Glastonbury Festival @ Worthy Farm, Pilton, Somerset, 22-26 June 2022 | Under the Radar Magazine Under the Radar | Music Blog for the Indie Music Magazine
Tuesday, April 23rd, 2024  

Wolf Alice

Paul McCartney, Diana Ross, IDLES, Wolf Alice, Wet Leg, St. Vincent, Warmduscher

Glastonbury Festival @ Worthy Farm, Pilton, Somerset, 22-26 June 2022,

Jul 08, 2022 Photography by Jason Bryant Web Exclusive
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t’s been gone a long three years, but reveller’s excitement has gone into overdrive now that Britain’s (maybe even the world’s) best festival is back. I may have had my reservations of the cultish adoration of Glastonbury – but hallelujah I have certainly seen the light and I can gleefully exclaim I am one of the latest Glasto converts. What other event can collect such an incredible roster of world class artists including Kendrick Lamar, Pet Shop Boys, Megan Thee Stallion and Lorde. Plus, a seemingly endless number of essential acts and rising stars like Primal Scream, The Jesus and Mary Chain, Years & Years, Fontaines D.C., Self Esteem, Confidence Man, Amyl and the Sniffers, First Aid Kit, Just Mustard, Big Joanie, WH Lung – the list goes on and on. And where else in the world will people gather en masse to cheer the setting of the Somerset sun, before enjoying one of the best fireworks display I’ve seen in years, raving at such surreal spots as IICON with its awesome post-modern statue, and beneath the giant menacing metallic fire breathing Arcadia arachnid before welcoming the sunrise at the Stone Circle?

Wolf Alice easily took the title of one of the best bands of the weekend, their Friday afternoon Pyramid Stage appearance made even more magnificent after their miraculous last-minute arrival after their flight from L.A. was cancelled. The Mercury Prize winners shrugged nerves and exhaustion aside as Ellie Rowsell and her gang strut confidently onstage and explode into a set which is as tender as it is tenacious, proving that rock music still has a colossal power of its own.

Wolf Alice
Wolf Alice

Delicate, dangerous, perfectly poised and effortlessly cool – Wolf Alice clearly have both the hunger and the ability to rise to become future headliners as heavenly voices sail above roaring guitars and it’s clear something special is happening here. Every song an anthem, every pertinent second more precious than the last as “Smile” hits so satisfyingly hard, “The Last Man On Earth” and “Safe From Heartbreak (If You Never Fall in Love)” have never felt more touching and the achingly beautiful “Don’t Delete The Kisses” sees Rowsell crying with joy, as was I. We’ve seen Wolf Alice grow from strength to strength over the years, but here and now on the world’s most famous festival stage it feels like a coming-of-age moment as they reveal themselves to be on the greatest British acts of this generation. Can we just call them rockstars now? Because we’ve badly needed some for a long time, and they’re every inch the heroes we want.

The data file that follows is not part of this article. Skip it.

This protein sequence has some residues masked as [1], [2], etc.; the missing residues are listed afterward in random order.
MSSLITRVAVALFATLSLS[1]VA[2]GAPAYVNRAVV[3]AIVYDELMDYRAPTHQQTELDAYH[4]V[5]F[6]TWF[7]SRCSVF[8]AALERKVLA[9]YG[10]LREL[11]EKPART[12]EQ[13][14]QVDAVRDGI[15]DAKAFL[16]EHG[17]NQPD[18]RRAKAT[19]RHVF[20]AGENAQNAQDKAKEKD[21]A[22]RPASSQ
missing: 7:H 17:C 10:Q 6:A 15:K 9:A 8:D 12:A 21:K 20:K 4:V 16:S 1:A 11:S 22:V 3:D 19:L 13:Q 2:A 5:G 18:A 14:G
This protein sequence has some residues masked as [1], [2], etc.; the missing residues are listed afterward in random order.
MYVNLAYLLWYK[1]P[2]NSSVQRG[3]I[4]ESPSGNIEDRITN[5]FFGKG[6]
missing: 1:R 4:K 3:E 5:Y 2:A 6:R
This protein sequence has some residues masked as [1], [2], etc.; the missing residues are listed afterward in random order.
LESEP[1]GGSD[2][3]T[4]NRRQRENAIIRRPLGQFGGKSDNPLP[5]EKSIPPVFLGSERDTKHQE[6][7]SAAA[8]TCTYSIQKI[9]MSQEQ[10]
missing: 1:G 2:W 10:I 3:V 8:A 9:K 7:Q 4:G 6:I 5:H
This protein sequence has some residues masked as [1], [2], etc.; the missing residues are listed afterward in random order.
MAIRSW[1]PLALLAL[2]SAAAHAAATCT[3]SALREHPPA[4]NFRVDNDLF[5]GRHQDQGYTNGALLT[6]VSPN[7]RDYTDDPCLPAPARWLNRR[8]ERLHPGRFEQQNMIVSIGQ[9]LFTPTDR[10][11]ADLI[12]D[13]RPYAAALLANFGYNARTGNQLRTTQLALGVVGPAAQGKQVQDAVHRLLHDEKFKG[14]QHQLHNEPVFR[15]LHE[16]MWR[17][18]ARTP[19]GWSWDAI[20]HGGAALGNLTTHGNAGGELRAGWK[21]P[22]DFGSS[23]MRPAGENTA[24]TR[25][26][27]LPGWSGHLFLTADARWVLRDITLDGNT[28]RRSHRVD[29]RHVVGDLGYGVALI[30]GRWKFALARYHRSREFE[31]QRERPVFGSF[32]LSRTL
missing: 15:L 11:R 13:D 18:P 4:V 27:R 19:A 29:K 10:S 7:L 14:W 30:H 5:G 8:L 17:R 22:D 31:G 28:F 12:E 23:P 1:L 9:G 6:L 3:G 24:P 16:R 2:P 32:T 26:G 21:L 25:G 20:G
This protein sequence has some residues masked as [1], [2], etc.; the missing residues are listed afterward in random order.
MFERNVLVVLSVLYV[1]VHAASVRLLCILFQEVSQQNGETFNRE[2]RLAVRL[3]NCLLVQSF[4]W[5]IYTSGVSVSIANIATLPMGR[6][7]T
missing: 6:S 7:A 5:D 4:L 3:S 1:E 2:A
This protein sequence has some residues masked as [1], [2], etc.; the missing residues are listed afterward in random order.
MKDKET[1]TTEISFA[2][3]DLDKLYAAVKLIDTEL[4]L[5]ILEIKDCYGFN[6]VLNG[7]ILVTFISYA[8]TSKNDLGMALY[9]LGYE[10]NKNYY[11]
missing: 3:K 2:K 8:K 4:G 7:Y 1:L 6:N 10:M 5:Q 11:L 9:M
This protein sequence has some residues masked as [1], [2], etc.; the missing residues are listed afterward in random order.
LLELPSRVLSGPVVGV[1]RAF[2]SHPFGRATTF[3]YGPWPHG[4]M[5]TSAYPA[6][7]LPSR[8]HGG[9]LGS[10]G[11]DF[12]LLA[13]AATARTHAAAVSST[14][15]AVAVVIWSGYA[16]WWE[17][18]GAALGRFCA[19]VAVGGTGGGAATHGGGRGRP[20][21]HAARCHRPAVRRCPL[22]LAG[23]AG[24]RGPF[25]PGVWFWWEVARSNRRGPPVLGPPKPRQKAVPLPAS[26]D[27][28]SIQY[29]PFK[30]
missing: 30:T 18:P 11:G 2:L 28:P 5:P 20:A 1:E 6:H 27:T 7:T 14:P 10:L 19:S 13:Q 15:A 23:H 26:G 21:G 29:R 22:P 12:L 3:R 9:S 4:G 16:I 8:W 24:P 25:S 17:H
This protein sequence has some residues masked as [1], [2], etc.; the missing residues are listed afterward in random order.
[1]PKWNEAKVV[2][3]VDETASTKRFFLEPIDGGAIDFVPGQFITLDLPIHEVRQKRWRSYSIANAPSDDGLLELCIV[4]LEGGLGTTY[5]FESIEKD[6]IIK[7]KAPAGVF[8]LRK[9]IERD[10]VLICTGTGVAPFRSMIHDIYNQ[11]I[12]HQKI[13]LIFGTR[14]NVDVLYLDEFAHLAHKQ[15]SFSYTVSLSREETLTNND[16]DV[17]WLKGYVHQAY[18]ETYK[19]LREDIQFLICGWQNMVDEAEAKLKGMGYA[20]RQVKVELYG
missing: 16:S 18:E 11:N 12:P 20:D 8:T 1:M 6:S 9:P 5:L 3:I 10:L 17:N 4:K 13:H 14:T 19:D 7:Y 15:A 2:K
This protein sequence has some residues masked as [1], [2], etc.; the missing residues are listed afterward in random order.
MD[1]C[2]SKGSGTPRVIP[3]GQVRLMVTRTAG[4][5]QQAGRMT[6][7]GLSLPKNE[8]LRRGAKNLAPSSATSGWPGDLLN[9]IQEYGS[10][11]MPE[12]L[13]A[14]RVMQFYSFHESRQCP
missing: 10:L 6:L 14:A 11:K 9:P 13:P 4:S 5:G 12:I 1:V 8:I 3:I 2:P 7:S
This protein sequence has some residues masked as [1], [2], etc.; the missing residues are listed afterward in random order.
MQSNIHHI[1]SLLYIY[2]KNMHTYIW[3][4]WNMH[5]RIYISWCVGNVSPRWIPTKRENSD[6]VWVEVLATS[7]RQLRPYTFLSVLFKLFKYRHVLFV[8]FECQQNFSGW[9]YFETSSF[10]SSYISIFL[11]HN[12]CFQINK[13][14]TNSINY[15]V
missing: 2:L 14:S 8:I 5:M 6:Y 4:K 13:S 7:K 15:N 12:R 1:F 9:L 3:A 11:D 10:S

Not content with smashing it just once, everyone’s favourite positive post punks IDLES end up playing two wonderfully rowdy sets, injecting a huge amount of wild, dangerous energy into both sets – the first of which saw them greeted with a reported 50,000 fans at The Other Stage on Friday evening. And no matter the size of the stage or number of onlookers, they refuse to play it safe and become just another sanitised show as bearlike frontman Joe Talbot stamps the ground, gnashes his teeth, and decries the callous Conservatives plus the Supreme Court’s despicable choice to curtail women’s right to choose abortion. Dev’s punching bassline on “Divide and Conquer” has never hit so hard, new songs like “Car Crash” and “Crawl!” resonate with hardcore fans and casual listeners alike and I’m sure “Danny Nedelko” became the new national anthem when dress wearing mustachio Mark Bowen crowd surfed into dangerous mosh pit waters for a rousing anti-racist chant-a-long. But fuck knows what they were thinking when their clearly unrehearsed cover of The Beatles classic “All You Need Is Love”, aided with an appearance from Willie J Healey, imploded into a hot mess of insanity. But it’s these moments of insanity that are a welcome break from the overly sanitised shows that are overly choreographed to boring death. And it sets up rampaging closer “Rottweiler” perfectly.

The following day sees the lads enjoy a joint birthday for the first album Brutalism which they play in full to celebrate five years since its release on the BBC Introducing Stage which, as we are reliably informed by compere Steve Lamacq, has been going for fifteen years. For those of us who have seen the IDLES grow from the toilet venue circuit to now packing out everywhere they play; it’s a gloriously messy return to the good old days as we get to hear all the songs that prompted their rise but not oft heard once again. Lee Kiernan single handily creates how own circle pit, brings a young fan onstage who grins ear to ear as she’s handed his guitar and invited to briefly become a band member during, and he even sits on my shoulders as I run around the tent like a giddy school kid, and it feels like 2017 all over again. All the following acts playing the BBC Introducing Stage on Saturday are chosen by the Bristol boys who celebrate the awesome underground movement from which they came with such essential new names as Adwaith, Egyptian Blue, English Teacher and Honeyglaze.